Working in financial services, what challenges do you think are unique to marketing within your industry?

The global financial services sector is both highly competitive and highly regulated. Pre-pandemic challenges included competition from fintechs, evolving business models, mounting regulation and compliance pressures and disruptive technologies. These obstacles, coupled with the unprecedented nature of the pandemic, have had a profound impact on how the sector operates. More recently, the rebound in growth has presented significant staffing challenges for banks and financial services firms.

From a marketing perspective, these challenges test the limits for omnichannel marketing to deliver a great customer experience across customer lifecycle touchpoints to maximize leads and sales. We see disproportionally high investment in strengthening digital presence through mobile apps and digital and cloud-based tools to offer a tailored experience to clients.

·         As we look ahead to 2022, what innovations are you most excited about?

As the economic recovery gains momentum, marketers will most likely find themselves with more dollars to spend. Of the many emerging areas in marketing, I am excited about data and technology advances, including artificial intelligence. That said, I would caution that these are just “enablers.” The key is remaining focused on ROI outcomes, and high-quality customer relationship management (CRM). With this in mind, the following two factors are the most important:

1.    Data! data! data! Data will be at the heart of marketing strategy for precision targeting and acquisition for banking and financial services marketers. Data will enable the marketing team to create smarter, client-centered content, campaigns and communications, and allow it to create a personalized buying experience through the customer journey map.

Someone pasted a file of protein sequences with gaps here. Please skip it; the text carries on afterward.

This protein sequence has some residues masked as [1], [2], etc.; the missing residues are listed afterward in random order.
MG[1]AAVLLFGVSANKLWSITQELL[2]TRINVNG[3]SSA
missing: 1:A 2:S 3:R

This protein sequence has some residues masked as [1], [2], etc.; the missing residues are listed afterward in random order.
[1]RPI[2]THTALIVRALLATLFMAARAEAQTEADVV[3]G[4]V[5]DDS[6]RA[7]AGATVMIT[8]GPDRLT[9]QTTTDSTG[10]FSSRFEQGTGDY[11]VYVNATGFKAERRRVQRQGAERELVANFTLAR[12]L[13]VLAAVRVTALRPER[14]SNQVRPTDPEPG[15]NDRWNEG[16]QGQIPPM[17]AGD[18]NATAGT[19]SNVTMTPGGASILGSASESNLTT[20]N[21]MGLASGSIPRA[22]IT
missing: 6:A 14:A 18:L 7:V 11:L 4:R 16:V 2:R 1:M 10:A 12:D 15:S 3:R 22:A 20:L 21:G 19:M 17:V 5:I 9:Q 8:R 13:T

2.    Artificial intelligence (AI) in marketing: AI and machine learning have been top marketing trends for a while. AI enables accurate, real-time analytics and measurement of marketing activities. It also helps improve the customer experience. Within the core realms of marketing, AI-enabled chatbots are already seeing wider adoption. In 2022 and beyond, I imagine marketers using chatbots for complex request resolution, personalized responses and even advanced CRM.

·         Has PR jumped up the C-suite agenda due to the pandemic?

Yes, it has. PR is now at the core of every board’s list of priorities and CMO’s marketing and communications strategy. More than ever, brands worldwide are rethinking how to reach their audiences effectively. Beyond navigating through crises, PR has the leading role in increasing a brand’s share of voice in the media and building brand visibility.

Further, as markets around the world rebound there is a serious war for talent. Our C-suite acknowledges the importance of running an effective PR program to hire and retain exceptional skills to win this war. 

PR, however, does not come cheap and is often accompanied by significant complexity in terms of setting up the right infrastructure to enable the smooth functioning of the PR engine. CMOs need to carefully craft their communications strategy to ensure it delivers on the goals.